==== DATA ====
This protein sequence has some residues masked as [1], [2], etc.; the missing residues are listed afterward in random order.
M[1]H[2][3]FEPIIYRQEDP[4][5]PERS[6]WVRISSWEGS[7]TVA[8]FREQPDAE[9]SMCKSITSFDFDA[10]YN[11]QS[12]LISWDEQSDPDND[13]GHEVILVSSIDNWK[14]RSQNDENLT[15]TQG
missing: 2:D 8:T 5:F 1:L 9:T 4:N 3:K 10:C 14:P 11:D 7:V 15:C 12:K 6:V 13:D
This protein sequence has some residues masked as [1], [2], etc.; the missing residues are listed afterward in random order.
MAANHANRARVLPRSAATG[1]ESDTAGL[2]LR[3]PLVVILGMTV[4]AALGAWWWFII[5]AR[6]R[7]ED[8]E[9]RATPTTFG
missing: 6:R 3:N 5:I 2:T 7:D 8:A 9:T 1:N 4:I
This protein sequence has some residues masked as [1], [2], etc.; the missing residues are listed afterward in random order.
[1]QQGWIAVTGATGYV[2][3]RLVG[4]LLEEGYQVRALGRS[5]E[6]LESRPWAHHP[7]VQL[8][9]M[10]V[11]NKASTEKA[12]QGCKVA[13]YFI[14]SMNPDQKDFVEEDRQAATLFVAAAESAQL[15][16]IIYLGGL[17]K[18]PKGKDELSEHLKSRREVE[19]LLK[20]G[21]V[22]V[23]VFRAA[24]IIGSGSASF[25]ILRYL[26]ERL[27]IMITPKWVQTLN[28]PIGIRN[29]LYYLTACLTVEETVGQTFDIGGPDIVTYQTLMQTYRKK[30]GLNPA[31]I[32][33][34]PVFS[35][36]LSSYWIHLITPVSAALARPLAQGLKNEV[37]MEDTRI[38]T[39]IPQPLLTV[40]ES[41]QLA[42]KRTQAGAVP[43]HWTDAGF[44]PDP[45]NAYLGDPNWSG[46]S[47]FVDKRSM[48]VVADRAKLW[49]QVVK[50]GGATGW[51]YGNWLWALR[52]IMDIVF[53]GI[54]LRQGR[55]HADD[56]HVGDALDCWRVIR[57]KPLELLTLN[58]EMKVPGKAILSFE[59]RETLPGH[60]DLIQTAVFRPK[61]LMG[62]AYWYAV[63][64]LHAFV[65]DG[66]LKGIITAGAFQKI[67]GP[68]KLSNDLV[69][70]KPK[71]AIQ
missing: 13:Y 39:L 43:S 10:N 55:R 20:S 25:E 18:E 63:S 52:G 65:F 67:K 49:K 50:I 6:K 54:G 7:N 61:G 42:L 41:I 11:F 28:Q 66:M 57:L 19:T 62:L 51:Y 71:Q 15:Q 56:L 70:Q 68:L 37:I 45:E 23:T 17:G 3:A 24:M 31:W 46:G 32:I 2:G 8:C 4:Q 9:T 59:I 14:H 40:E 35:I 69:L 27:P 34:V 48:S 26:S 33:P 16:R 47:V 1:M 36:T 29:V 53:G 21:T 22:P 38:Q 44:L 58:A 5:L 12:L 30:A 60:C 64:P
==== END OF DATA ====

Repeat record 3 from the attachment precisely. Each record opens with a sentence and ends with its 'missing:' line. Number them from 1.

This protein sequence has some residues masked as [1], [2], etc.; the missing residues are listed afterward in random order.
[1]QQGWIAVTGATGYV[2][3]RLVG[4]LLEEGYQVRALGRS[5]E[6]LESRPWAHHP[7]VQL[8][9]M[10]V[11]NKASTEKA[12]QGCKVA[13]YFI[14]SMNPDQKDFVEEDRQAATLFVAAAESAQL[15][16]IIYLGGL[17]K[18]PKGKDELSEHLKSRREVE[19]LLK[20]G[21]V[22]V[23]VFRAA[24]IIGSGSASF[25]ILRYL[26]ERL[27]IMITPKWVQTLN[28]PIGIRN[29]LYYLTACLTVEETVGQTFDIGGPDIVTYQTLMQTYRKK[30]GLNPA[31]I[32][33][34]PVFS[35][36]LSSYWIHLITPVSAALARPLAQGLKNEV[37]MEDTRI[38]T[39]IPQPLLTV[40]ES[41]QLA[42]KRTQAGAVP[43]HWTDAGF[44]PDP[45]NAYLGDPNWSG[46]S[47]FVDKRSM[48]VVADRAKLW[49]QVVK[50]GGATGW[51]YGNWLWALR[52]IMDIVF[53]GI[54]LRQGR[55]HADD[56]HVGDALDCWRVIR[57]KPLELLTLN[58]EMKVPGKAILSFE[59]RETLPGH[60]DLIQTAVFRPK[61]LMG[62]AYWYAV[63][64]LHAFV[65]DG[66]LKGIITAGAFQKI[67]GP[68]KLSNDLV[69][70]KPK[71]AIQ
missing: 13:Y 39:L 43:S 10:N 55:R 20:S 25:E 18:E 63:S 52:G 65:F 67:K 49:K 50:I 6:K 54:G 7:N 61:G 42:L 41:I 11:F 28:Q 66:M 57:L 19:T 62:L 51:Y 71:Q 15:Q 56:L 70:Q 68:L 37:I 45:E 23:T 17:G 3:A 24:M 31:W 46:G 32:I 2:G 8:C 4:Q 9:T 59:I 14:H 40:E 35:I 69:L 27:P 34:V 48:S 26:S 33:P 16:R 47:V 1:M 36:T 29:V 53:G 21:T 22:P 38:Q 44:L 58:A 5:L 12:L 30:A 60:C 64:P